Out with old art at silent auction 

A new event at White Dog Gallery helps art lovers to sell their paintings

click to enlarge PHOTO SUBMITTED - FOR SALE: A painting by Leyda Campbell from 1980 is one of the items in the silent auction at White Dog Studio Gallery.  photo submitted
  • Photo Submitted
  • FOR SALE: A painting by Leyda Campbell from 1980 is one of the items in the silent auction at White Dog Studio Gallery. photo submitted

It started with a dilemma: some of Penny Eder's clients wanted to buy new pieces from her White Dog Studio Gallery, but their closets were already filled with art they had grown tired of. How could they justify the purchase?

"I know this sounds funny, but after a glass of wine working late one I thought, 'At the end of the year, you clean out your closets. Out with the old, in with the new,'" she says.

And the idea for her auction Art — Out with the Old was born. Anyone with an original piece (painting or sculpture) can bring it into the gallery at 1074 Millar Creek Road to be assessed and decide on a minimum bid. (The only restriction: no prints or posters.) Then, from Dec. 29 until Jan. 3, visitors to the gallery can place a bid.

"It's going to be a silent auction," she explains. "We'll do a bit of searching and we'll come up with a minimum bid. Then the person who sells the painting will take home the money — (minus) 20 per cent for commission — or, if they want a new piece of artwork, there's no commission on the piece."

So far, Eder has collected eight pieces — including one sculpture and a painting by Canadian artist Clare Bice, with proceeds going to Whistler Community Services Society — on display on the gallery's website. "I'm hoping we can get some old Whistler photographs," she adds.

The pieces currently range from "Flemish Winter," a painting by an unknown artist from 1750-1850 of children playing in the snow to a pair of paintings by Canadian landscape artist Leyda Campbell. There's also "Yellow, White and Gold," the Bice piece, which was one of four paintings, originally donated to the Re-Use-It Centre. When the centre had trouble selling it, Eder stepped in.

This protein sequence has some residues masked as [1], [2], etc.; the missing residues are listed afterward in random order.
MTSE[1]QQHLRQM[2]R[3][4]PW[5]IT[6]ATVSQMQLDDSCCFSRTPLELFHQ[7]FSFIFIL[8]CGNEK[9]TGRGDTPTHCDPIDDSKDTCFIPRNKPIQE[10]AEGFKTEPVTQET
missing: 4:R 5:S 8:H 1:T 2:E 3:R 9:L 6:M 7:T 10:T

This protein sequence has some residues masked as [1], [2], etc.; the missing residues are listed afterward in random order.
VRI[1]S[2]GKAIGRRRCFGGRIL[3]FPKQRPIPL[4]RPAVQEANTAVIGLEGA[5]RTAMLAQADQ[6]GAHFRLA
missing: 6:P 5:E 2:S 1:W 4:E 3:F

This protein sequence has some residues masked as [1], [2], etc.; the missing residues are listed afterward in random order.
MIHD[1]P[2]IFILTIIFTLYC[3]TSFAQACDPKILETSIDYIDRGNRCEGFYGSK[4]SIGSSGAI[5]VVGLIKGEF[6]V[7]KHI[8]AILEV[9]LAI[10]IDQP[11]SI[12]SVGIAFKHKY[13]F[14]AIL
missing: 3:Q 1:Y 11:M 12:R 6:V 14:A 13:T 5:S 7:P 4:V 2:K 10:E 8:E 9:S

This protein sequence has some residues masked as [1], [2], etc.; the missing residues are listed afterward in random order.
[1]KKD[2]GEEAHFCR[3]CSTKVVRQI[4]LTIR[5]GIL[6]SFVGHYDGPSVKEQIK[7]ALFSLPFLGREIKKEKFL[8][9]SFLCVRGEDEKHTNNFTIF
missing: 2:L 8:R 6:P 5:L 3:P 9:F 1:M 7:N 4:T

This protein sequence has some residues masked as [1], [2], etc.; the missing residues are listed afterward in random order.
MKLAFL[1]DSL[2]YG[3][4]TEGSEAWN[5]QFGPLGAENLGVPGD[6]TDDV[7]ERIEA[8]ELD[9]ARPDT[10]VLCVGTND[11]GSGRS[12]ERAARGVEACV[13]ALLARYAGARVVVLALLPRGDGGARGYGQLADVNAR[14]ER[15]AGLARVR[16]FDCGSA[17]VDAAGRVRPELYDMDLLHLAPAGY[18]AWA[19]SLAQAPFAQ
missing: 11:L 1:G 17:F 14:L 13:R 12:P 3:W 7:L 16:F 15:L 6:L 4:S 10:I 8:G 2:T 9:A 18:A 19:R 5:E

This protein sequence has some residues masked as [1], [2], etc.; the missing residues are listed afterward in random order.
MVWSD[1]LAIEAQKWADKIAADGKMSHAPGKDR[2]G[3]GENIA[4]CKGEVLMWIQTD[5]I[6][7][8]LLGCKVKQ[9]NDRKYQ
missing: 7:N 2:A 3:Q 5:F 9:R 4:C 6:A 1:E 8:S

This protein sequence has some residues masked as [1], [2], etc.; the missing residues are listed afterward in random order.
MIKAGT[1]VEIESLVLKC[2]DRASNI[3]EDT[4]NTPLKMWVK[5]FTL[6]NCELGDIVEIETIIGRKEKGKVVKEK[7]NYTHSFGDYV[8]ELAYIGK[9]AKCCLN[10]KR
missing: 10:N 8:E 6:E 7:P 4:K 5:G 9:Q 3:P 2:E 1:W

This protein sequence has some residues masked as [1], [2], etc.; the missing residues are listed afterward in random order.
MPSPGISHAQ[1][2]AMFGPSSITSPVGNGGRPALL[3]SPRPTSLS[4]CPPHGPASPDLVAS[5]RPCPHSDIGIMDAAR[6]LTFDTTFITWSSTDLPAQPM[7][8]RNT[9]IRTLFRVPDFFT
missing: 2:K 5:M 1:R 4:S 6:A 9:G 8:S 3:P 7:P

"We thought this would be a perfect idea to get them some money," she says.

There are many reasons people want to sell a painting they might have intended to keep forever, she adds. "We all know that fashion changes and lives change. Who and where we got the piece, (the circumstances) sometimes change. Just off the top of my head, say you got married and had a wedding present of a piece of artwork and you're no longer married. You don't want to give away, but you don't want to keep it."

So far, reaction has been positive. "The only negative feedback has been, 'Oh I'm not going to be here,'" Eder says.

To that end, she's looking into the possibility of holding auctions every six months or so and adding an online component. The informal sale style can also help first-time buyers feel less intimated. "My motto on selling artwork here is I don't actually sell," Eder says. "People come in here and if they love it, they love it. If they can't afford it, we'll make a plan for them. It's about brightening up their world."

For more information or to see the current pieces up in the auction visit www.whitedogwhistler.com. Bids can also be placed over the phone at 604-932-2205.

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